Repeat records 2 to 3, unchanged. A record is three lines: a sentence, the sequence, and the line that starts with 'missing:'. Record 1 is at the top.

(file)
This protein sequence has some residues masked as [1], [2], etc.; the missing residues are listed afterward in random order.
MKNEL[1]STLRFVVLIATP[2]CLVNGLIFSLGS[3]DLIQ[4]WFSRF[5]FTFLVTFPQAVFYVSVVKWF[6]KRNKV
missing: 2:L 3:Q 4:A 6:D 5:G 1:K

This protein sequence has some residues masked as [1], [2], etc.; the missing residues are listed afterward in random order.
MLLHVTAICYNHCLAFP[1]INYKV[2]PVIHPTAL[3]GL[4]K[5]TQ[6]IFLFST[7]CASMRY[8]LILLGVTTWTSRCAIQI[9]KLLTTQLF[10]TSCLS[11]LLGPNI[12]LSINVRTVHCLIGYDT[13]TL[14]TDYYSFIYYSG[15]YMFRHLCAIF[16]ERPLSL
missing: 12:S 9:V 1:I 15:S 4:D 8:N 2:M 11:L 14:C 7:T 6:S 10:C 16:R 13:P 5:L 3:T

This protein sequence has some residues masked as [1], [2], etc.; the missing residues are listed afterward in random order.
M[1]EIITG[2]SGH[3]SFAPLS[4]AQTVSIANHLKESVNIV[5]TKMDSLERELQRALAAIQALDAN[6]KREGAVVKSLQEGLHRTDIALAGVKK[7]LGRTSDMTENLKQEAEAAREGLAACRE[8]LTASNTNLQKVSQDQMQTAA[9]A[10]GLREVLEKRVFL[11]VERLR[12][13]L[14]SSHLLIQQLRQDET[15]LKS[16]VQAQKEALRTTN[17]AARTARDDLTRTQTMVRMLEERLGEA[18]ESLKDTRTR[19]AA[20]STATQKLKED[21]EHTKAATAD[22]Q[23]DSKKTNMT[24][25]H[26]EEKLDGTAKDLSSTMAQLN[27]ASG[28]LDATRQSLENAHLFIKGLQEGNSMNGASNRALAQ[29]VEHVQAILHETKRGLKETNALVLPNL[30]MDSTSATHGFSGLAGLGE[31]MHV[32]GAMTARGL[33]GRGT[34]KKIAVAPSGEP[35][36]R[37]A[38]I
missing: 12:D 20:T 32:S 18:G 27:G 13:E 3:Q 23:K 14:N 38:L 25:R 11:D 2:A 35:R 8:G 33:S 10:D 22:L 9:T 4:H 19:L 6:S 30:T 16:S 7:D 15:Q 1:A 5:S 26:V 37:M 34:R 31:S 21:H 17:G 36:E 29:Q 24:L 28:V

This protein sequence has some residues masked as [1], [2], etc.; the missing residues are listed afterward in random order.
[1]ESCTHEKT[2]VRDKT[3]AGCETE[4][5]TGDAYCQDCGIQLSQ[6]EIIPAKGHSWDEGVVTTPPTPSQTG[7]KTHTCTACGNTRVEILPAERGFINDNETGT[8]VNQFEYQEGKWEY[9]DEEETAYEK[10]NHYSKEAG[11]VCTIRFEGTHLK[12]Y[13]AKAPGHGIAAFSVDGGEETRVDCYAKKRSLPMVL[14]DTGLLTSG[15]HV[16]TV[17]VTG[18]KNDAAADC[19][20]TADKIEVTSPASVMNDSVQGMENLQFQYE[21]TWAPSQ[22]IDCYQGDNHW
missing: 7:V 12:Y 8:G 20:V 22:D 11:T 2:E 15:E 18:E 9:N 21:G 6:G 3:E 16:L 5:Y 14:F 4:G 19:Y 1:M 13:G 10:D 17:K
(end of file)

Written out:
This protein sequence has some residues masked as [1], [2], etc.; the missing residues are listed afterward in random order.
MLLHVTAICYNHCLAFP[1]INYKV[2]PVIHPTAL[3]GL[4]K[5]TQ[6]IFLFST[7]CASMRY[8]LILLGVTTWTSRCAIQI[9]KLLTTQLF[10]TSCLS[11]LLGPNI[12]LSINVRTVHCLIGYDT[13]TL[14]TDYYSFIYYSG[15]YMFRHLCAIF[16]ERPLSL
missing: 12:S 9:V 1:I 15:S 4:D 8:N 2:M 11:L 14:C 7:T 6:S 10:C 16:R 13:P 5:L 3:T

This protein sequence has some residues masked as [1], [2], etc.; the missing residues are listed afterward in random order.
M[1]EIITG[2]SGH[3]SFAPLS[4]AQTVSIANHLKESVNIV[5]TKMDSLERELQRALAAIQALDAN[6]KREGAVVKSLQEGLHRTDIALAGVKK[7]LGRTSDMTENLKQEAEAAREGLAACRE[8]LTASNTNLQKVSQDQMQTAA[9]A[10]GLREVLEKRVFL[11]VERLR[12][13]L[14]SSHLLIQQLRQDET[15]LKS[16]VQAQKEALRTTN[17]AARTARDDLTRTQTMVRMLEERLGEA[18]ESLKDTRTR[19]AA[20]STATQKLKED[21]EHTKAATAD[22]Q[23]DSKKTNMT[24][25]H[26]EEKLDGTAKDLSSTMAQLN[27]ASG[28]LDATRQSLENAHLFIKGLQEGNSMNGASNRALAQ[29]VEHVQAILHETKRGLKETNALVLPNL[30]MDSTSATHGFSGLAGLGE[31]MHV[32]GAMTARGL[33]GRGT[34]KKIAVAPSGEP[35][36]R[37]A[38]I
missing: 12:D 20:T 32:S 18:G 27:G 13:E 3:Q 23:K 14:N 38:L 25:R 11:D 2:A 35:R 8:G 33:S 10:D 22:L 9:T 4:H 19:L 6:S 30:T 16:S 7:D 15:Q 1:A 5:S 26:V 37:M 34:R 31:S 21:H 17:G 36:E 29:Q 24:L 28:V